I’m not going to claim that’s an illusion of choice because I think there are more choices than just (and more choices that matter outside of) what you do in combat or when building characters, but it made combat feel kind of bleh. There was an investigator, and it was the same way. Devise a Strategem, do a thing (or not do a thing when you roll a natural 1). I need still to process my thoughts, so I’m not entirely sure what to make of that feeling right now.

This is kind of interesting to me. I do wonder if PF2 demands more varied encounter-building and set-pieces, where someone can use all the bells and whistles they potentially have access to in a way similar to 4E.

Like for the Swashbuckler, potentially they can gain panache through daring actions... but if the environment doesn't really give you that, it's hard to use. I also wonder if there is specialization tunnel vision, where people focus on their specialization rather than other possible options they might have: if you're a charisma Swashbuckler, you can potentially use things like Feint and Demoralize... but you might not because, as a Battledancer, you're focused on using your Fascinating Peformance to get panache.
 

kenada

Adventurer
Supporter
So you ran Winter's Daughter in PF2? That's pretty cool.
Yeah. After talking to my players about systems, they were willing to give OSE a try, but they felt like it would be too deadly for a campaign. I decided to take go ahead and convert it as a way to explore some stuff in PF2 (including with 17s due to random stat generation).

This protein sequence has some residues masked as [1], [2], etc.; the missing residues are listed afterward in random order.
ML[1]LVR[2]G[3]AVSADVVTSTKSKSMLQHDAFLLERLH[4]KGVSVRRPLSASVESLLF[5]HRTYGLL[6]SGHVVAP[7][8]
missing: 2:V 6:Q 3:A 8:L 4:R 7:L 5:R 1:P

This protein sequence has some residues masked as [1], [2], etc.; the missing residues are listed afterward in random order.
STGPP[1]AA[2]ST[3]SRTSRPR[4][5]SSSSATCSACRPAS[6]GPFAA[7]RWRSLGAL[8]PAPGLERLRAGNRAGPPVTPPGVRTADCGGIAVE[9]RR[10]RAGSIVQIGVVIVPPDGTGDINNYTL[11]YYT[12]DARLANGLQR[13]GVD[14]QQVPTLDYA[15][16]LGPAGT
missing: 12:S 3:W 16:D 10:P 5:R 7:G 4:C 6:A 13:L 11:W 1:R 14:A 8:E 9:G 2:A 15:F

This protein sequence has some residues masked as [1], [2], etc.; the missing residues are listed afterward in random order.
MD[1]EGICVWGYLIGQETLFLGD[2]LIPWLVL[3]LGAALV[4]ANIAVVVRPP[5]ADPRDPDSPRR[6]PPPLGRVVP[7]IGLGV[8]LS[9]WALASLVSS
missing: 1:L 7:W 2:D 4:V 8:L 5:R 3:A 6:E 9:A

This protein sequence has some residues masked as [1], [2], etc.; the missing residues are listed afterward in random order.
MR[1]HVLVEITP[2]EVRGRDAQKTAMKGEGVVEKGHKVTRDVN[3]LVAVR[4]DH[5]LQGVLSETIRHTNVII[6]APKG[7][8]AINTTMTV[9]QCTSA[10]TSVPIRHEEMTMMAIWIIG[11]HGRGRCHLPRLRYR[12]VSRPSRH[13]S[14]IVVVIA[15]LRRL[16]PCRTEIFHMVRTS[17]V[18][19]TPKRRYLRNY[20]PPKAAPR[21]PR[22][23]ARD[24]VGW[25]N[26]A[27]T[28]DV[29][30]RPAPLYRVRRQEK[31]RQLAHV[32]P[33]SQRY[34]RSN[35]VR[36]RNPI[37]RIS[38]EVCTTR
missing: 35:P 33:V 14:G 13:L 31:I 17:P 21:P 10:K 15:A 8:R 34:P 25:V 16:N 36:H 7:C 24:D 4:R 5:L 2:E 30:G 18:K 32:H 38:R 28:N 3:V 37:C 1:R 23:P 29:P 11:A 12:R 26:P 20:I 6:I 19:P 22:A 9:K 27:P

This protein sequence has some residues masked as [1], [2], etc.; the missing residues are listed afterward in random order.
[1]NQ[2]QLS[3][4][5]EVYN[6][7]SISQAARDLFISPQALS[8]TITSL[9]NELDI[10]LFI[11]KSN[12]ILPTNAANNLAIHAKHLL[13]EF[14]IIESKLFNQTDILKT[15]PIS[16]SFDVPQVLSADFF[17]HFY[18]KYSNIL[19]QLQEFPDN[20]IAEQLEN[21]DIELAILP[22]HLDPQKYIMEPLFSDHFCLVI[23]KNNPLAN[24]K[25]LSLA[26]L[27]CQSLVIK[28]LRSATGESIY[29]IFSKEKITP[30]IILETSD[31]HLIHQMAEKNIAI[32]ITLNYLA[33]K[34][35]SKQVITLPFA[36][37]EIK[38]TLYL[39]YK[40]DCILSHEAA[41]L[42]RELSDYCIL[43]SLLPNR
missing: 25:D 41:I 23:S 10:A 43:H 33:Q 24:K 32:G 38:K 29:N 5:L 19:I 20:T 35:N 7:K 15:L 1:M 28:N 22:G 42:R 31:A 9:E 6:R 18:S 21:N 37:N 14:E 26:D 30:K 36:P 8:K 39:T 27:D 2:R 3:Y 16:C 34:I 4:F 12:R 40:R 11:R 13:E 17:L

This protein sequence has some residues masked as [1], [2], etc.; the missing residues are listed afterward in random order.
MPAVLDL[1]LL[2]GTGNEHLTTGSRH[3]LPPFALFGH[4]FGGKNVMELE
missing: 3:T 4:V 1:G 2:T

The funny thing is I think it would have been even better in OSE. I didn’t change how it handled balance, so most encounters will still destroy the PCs if they’re stupid enough to pick a fight (or take them head-on). I was super impressed when they discussed turning one of the items they found into a super weapon. That’s the kind of combat-as-war thinking I want to see. 😁

However, the combats we did have felt like they dragged, and the conversion work was a hassle. We didn’t finish tonight, but everyone really wanted to finish the adventure, so we’ll finish it next session. That’ll give me a chance to fix the maps I couldn’t do in Dungeondraft. Afterward, I’d really like to reopen the conversation about trying something in OSE proper.

4e had that optional rule to give flat bonuses instead of magic items. Maybe something like that would work for PF2?
There’s one in the GMG.

I'm really tempted to try to create an adventure that would do this.

Some of us talking on the Paizo boards are considering starting an online "training arena" to learn best practices. I'm kinda exciting about that.
Having adventures written with best practices would help a lot. I ran Winter’s Daughter without doing any prep to the key. It still flowed amazingly at the table. I’ve never been able to do that with a Pathfinder adventure. I always needed some notes to organize the information or stay on top of things. Alas, adventures are written to be read rather than run, and GM-focused keys don’t make for exciting reading.
 

kenada

Adventurer
Supporter